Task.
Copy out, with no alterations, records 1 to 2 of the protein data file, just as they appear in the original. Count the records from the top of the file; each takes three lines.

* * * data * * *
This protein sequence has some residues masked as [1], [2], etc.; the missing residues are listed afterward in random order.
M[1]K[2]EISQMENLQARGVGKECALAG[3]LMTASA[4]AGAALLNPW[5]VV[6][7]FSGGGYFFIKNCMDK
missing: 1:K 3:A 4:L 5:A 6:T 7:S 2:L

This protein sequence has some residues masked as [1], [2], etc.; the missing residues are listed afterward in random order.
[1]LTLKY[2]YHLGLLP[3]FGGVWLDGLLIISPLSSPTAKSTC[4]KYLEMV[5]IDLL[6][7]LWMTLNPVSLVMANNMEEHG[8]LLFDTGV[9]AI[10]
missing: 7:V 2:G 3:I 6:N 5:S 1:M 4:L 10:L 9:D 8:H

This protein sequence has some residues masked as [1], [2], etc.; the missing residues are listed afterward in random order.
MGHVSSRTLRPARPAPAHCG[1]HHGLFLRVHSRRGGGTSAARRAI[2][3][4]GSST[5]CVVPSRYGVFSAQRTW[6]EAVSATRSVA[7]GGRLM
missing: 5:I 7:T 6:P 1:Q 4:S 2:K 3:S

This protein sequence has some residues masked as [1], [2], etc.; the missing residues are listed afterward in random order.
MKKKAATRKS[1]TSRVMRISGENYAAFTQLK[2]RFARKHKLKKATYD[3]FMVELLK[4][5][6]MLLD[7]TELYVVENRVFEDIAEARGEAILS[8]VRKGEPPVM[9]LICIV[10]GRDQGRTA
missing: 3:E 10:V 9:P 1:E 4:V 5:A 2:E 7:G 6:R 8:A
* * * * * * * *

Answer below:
This protein sequence has some residues masked as [1], [2], etc.; the missing residues are listed afterward in random order.
M[1]K[2]EISQMENLQARGVGKECALAG[3]LMTASA[4]AGAALLNPW[5]VV[6][7]FSGGGYFFIKNCMDK
missing: 1:K 3:A 4:L 5:A 6:T 7:S 2:L

This protein sequence has some residues masked as [1], [2], etc.; the missing residues are listed afterward in random order.
[1]LTLKY[2]YHLGLLP[3]FGGVWLDGLLIISPLSSPTAKSTC[4]KYLEMV[5]IDLL[6][7]LWMTLNPVSLVMANNMEEHG[8]LLFDTGV[9]AI[10]
missing: 7:V 2:G 3:I 6:N 5:S 1:M 4:L 10:L 9:D 8:H